Last May, 500 exhibitors and 24,000 visitors descended upon Philadelphia for Lightfair, the annual international trade show for the $30 billion lighting industry. The hot topic? Which new energy-efficient lighting technology will keep our homes bright once 2007’s Energy Independence and Security Act (EISA) takes effect in 2012. It’s a race to win the hearts and minds of consumers who are disillusioned by the shortcomings of compact fluorescent (CFL) bulbs, which were supposed to dethrone incandescent bulbs, but instead turned some consumers off with their light quality, lack of dimmability and mercury concerns.
Increasingly, light emitting diode (LED) bulbs look like they’re winning the race, even if they haven’t reached the finish line yet. They’re super energy-efficient, and they last a long time. LED bulbs use 20-25 percent of the energy of a comparable brightness incandescent bulb, and they last 25 times longer. (CFLs only last 10 times longer.) LEDs are dimmable, and the light color is controllable, eliminating the bluish-white glow many people find unpleasant with CFLs. Plus, LEDs don’t have that pesky problem of possible mercury exposure if you break one of them.
Sounds great, right? It is, but LED technology is still maturing, and there currently isn’t an LED bulb on the market that can replace the 100-watt incandescents that will be banned from sale starting in 2012. (Further provisions in the EISA eliminate 75-watt bulbs in 2013; 60- and 40-watt bulbs disappear a year later.) In fact, the only soft white LED bulb that people can actually buy right now is a 60-watt equivalent from Philips that sells for $45. Switch, a plucky start-up from California, plans to start taking pre-orders for their $20 “warm white” 60-watt equivalent and 75-watt equivalent models in September, and you’ll receive your bulb in November. They plan to release a warm 100-watt-equivalent bulb sometime next year.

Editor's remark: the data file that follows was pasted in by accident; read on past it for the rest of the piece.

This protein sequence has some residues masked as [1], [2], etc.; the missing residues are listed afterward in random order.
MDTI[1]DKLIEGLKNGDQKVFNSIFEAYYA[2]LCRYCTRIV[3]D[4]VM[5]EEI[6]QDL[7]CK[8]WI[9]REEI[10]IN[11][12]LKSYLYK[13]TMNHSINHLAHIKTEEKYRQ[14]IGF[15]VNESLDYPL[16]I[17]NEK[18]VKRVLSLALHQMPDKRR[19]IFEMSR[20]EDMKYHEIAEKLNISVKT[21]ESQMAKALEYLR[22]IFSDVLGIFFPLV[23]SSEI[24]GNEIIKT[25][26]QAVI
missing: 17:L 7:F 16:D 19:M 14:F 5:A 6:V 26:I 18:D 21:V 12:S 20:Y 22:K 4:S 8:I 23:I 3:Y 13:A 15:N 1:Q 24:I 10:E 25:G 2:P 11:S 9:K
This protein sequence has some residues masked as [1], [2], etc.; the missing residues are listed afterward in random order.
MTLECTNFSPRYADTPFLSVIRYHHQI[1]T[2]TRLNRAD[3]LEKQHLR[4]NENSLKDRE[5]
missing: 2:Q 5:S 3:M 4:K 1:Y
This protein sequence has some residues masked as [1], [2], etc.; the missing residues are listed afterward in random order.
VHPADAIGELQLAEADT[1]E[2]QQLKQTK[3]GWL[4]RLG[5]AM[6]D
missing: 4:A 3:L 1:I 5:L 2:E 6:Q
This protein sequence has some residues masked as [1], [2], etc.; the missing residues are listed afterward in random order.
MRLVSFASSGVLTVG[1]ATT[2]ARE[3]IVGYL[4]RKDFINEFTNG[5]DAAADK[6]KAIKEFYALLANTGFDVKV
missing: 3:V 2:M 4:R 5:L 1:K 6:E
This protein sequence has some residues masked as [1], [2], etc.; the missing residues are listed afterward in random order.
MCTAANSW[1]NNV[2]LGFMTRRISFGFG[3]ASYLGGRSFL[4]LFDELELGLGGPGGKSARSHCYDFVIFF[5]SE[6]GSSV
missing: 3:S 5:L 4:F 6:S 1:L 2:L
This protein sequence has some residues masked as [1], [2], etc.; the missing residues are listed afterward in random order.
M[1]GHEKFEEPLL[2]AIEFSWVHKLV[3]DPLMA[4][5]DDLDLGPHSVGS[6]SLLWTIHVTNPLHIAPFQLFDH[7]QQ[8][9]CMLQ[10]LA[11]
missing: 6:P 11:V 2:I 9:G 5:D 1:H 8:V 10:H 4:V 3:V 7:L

But $20—or worse, $45—seems like a lot to spend on a light bulb. However, when you consider it over the 20-year life of the bulb, the Switch bulb will have saved you money by the fourth year when compared with incandescent bulbs. Not only that, but Haitz’s Law, developed by Roland Haitz, a Hewlett-Packard semi-conductor researcher, explains that the amount of light produced by LEDs would increase by a factor of 20 per decade, while cost would drop by a factor of 10. So far, the law has proven quite accurate, meaning that today’s $20 bulbs could be significantly cheaper in only a few years. Additionally, once traditional incandescents are off the market altogether, consumers are going to have to switch to something, and with the growing distaste for CFLs, it’s starting to look like LEDs will eventually win the day.
— Samantha Wittchen
Samantha Wittchen is partner and co-founder of iSpring (ispringassociates.com), a sustainability consulting firm serving companies and organizations in the Delaware and Lehigh valleys.